#78 – Have Space Suit, Will Travel Review – Robert Heinlein

Have Space Suit Will Travel Cover

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A lot of science fiction novels have a tendency to get bogged down in weighty themes, big ideas and serious, brooding characters – which is why the occasional book that throws a little humor and wit into the mix can be a welcome respite. Robert Heinlein’s Have Spacesuit Will Travel is one of those books. As both a fast paced swash-buckling adventure tale across the farthest reaches of the galaxy and as a wry, humorous parable about a teenage boy who learns how to realize his dreams, the book takes off at a frenzied pace and doesn’t let up. Written during his “Juveniles” period, in which he published books aimed mainly at teenage boys, the book crackles to life with an energy that is infectious to readers of any age. Heinlein’s writing is sharp, smart and efficient (as well as funny) and manages to even make the mechanical intricacies and practical necessities of spacesuit design seem interesting. If you’re looking for some light Sci-Fi reading and a change of pace from your ordinary space operas, you can’t go wrong with this book.

Summary: The hero of the story is a teenage boy named Kip Russell. Scientifically inclined and obsessed with finding a way to travel to the moon, Kip enters a jingle contest for the Skyway Soap company in which first prize is an all expenses paid trip to the moon. Although he fails to win the grand prize, Kip perks up when his second place prize is delivered to his house: a real life spacesuit. Kip spends the summer fixing up the old space suit to the point where it’s actually in working condition, even though he still has no way to get where he wants to go – all the while planning and scheming on how he is going to make enough money to cover the tuition for his first semester of college. Kip starts to think that his dreams may have to be put on hold for a long time, until one eventful afternoon changes everything. Trying on his fully functional suit in his backyard one last time before selling it to help pay for school, Kip picks up a Mayday signal from someone on his suit’s radio. To his amazement, two flying saucers land near him and, next thing he knows, he’s captured and taken to the moon where he is held captive by a group of alien uglies that look like they have worms growing out of their faces.

Luckily he’s not alone. Joining him in captivity is a young girl named PeeWee (the one who sent the original radio message). She explains to him that they’re being held by a race of “Wormfaces” who we eventually learn are plotting to take over the earth for their own nefarious purposes. Also in captivity is a being known as the “Mother Thing,” a kindly, telepathic creature who PeeWee informs Kip is also sort of like a policeman for the galaxy (obviously trying to stop the Wormfaces). After a series of heroic escapes in which Kip uses his intelligence and ingenuity to save the day, including one across the moon’s surface in which we learn a lot about the workings (and limitations) of a spacesuit, the trio are eventually saved by the Mother Thing’s people and taken to their home planet: Vega 5. There they are made witnesses of and participants in the trial of the Wormfaces in what seems to be a sort of galactic court. Unexpectedly, however, the Wormfaces aren’t the only ones put on trial. Although they are considered heroes for helping stop the Wormfaces and saving the Mother Thing, they are made to stand trial for the entire human race -a race that the court has decided may some day pose a threat to peace in the galaxy (due to our penchant for explosive weapons and territorial aggression). While I won’t give away the ending, the question of whether the story written for teenage boys has a happy ending is probably not too hard to figure out.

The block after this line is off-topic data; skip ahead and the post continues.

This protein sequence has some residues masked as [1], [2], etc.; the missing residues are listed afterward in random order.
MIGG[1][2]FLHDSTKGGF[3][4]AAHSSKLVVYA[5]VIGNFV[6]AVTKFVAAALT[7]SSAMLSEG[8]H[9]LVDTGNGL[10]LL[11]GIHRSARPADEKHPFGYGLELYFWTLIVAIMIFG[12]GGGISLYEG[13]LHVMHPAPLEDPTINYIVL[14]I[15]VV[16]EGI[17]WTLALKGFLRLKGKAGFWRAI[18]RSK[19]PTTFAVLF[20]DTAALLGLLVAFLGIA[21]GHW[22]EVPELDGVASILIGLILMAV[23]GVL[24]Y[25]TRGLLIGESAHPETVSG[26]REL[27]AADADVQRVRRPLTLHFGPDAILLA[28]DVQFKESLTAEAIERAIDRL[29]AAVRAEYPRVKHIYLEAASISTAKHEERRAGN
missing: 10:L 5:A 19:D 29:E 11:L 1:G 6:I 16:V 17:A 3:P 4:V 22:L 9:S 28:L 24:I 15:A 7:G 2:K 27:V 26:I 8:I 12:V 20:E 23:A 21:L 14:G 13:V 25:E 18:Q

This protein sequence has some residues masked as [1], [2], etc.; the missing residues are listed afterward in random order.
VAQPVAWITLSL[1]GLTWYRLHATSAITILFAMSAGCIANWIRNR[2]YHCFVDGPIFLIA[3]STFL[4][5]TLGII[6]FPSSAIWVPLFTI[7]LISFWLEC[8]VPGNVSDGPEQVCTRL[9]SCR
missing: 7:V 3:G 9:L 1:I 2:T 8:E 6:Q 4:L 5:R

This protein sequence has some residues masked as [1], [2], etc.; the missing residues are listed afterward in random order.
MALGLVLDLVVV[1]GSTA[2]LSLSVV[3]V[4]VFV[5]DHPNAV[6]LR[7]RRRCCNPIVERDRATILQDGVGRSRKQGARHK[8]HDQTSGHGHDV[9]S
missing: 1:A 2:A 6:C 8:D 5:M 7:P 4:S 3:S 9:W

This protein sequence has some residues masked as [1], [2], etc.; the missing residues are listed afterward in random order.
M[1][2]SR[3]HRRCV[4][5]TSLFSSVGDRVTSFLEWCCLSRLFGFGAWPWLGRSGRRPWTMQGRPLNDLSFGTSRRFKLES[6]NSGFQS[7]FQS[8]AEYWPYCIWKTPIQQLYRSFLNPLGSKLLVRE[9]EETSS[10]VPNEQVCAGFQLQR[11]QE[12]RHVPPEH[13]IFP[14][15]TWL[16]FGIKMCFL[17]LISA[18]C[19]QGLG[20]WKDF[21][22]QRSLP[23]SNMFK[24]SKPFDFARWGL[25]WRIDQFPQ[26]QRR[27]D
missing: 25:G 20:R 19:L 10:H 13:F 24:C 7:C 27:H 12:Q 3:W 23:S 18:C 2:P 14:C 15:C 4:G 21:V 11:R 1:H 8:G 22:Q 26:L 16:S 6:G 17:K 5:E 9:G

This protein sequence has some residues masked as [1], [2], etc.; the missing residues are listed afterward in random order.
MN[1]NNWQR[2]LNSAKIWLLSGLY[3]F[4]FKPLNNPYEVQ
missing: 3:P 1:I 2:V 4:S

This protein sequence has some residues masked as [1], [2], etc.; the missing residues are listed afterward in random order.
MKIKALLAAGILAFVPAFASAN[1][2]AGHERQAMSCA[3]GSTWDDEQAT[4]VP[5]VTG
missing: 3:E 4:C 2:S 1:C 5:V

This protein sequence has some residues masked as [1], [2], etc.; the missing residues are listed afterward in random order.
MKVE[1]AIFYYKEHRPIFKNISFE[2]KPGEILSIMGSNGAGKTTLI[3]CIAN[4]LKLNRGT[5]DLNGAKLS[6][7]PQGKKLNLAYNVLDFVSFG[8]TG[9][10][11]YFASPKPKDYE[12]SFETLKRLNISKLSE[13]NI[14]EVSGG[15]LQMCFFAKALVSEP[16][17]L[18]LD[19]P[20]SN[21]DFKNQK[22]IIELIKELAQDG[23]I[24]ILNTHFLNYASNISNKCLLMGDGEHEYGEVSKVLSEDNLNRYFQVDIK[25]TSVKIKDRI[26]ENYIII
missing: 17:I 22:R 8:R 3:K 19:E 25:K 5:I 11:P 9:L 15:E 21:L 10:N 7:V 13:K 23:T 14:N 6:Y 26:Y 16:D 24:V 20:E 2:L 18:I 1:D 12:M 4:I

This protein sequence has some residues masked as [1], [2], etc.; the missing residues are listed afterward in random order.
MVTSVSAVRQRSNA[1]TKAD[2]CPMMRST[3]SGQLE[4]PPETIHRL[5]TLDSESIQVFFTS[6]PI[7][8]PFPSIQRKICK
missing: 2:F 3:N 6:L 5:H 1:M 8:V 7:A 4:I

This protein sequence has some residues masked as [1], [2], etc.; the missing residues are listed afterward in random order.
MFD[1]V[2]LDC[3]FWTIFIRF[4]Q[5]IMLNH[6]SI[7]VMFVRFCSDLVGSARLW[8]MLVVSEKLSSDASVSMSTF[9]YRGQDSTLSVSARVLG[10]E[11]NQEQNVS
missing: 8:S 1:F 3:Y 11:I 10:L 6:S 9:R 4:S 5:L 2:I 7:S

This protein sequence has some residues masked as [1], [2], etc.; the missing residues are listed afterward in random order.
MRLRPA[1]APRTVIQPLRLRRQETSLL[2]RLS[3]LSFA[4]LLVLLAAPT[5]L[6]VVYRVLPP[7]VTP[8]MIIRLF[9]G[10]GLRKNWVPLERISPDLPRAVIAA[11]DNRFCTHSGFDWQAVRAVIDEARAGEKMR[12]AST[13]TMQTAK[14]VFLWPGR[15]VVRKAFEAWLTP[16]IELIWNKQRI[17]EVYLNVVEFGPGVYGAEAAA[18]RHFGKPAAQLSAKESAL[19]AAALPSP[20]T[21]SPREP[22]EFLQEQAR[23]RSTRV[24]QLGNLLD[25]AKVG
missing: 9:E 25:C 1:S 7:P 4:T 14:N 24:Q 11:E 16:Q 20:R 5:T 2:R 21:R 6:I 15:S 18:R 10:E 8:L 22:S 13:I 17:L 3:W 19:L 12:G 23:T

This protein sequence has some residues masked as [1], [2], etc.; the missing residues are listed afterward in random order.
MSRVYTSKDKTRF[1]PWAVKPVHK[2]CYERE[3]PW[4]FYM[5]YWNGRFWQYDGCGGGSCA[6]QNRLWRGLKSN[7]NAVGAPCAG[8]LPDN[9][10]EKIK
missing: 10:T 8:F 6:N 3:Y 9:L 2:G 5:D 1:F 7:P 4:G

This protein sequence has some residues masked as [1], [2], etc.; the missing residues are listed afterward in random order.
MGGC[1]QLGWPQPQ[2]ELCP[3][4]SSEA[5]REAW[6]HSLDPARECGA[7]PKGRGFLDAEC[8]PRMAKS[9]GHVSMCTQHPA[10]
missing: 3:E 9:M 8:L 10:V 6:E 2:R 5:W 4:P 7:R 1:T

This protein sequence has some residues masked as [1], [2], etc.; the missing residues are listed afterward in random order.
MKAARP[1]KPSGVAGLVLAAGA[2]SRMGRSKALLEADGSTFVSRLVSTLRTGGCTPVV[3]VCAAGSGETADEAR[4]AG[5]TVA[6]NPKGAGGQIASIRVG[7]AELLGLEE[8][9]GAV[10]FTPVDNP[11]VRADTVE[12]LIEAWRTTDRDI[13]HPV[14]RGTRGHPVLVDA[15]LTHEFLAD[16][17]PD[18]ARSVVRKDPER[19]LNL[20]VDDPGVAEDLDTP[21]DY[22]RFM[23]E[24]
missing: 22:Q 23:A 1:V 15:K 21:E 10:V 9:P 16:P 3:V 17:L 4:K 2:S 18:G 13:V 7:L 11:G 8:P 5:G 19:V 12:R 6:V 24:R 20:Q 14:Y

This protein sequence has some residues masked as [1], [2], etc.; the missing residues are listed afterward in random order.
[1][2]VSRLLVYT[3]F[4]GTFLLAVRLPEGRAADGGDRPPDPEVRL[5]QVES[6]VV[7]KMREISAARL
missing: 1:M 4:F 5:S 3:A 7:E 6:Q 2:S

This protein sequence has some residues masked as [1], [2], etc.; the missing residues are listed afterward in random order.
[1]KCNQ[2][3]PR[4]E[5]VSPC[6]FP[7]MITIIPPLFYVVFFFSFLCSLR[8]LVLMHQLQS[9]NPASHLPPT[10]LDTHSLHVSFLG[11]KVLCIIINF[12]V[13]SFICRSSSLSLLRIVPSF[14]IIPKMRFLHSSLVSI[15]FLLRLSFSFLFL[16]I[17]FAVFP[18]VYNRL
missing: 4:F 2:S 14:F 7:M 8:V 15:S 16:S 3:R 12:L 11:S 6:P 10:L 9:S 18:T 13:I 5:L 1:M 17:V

Review: Even if the story seems a little childish and unsophisticated compared to some of the muli-dimensional, multi-character epics of science fiction, don’t let that fool you. What elevates this book above the majority of fiction written for the teen age group is that Heinlein never talks down to the reader, and that is exactly why this is a book that would have been just as entertaining to my 13 year old self as it was to my 32 year old mind. Sure, it may not be a mind-expanding, paradigm-shifting, otherworldly tour-de-force. But sometimes that not what you’re looking for in a book. If you’re looking for a quick, absorbing and fast-paced read while your sitting by the pool this summer (or gazing up at the stars), you couldn’t do a lot worse than this one. And if you’re of the type of intelligent, ambitious and searching souls as young Kip, you’ll find even more stuff in this book to relate to and dream about.

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January 7, 2010

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